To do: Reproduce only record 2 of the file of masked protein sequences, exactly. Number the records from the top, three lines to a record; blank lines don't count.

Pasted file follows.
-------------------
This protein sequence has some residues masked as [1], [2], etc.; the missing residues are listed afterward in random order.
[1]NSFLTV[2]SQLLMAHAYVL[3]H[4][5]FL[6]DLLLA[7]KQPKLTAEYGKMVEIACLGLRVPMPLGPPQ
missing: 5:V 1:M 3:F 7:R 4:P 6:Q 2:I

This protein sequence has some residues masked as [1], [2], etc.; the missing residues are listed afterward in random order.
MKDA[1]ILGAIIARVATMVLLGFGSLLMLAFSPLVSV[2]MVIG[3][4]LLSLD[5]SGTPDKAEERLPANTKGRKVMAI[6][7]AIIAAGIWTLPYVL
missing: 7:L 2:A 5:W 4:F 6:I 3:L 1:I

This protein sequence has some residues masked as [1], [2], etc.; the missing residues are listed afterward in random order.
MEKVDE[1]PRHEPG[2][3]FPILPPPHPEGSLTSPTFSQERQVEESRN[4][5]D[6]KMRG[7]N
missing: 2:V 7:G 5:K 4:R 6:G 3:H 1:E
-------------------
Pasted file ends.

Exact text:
This protein sequence has some residues masked as [1], [2], etc.; the missing residues are listed afterward in random order.
MKDA[1]ILGAIIARVATMVLLGFGSLLMLAFSPLVSV[2]MVIG[3][4]LLSLD[5]SGTPDKAEERLPANTKGRKVMAI[6][7]AIIAAGIWTLPYVL
missing: 7:L 2:A 5:W 4:F 6:I 3:L 1:I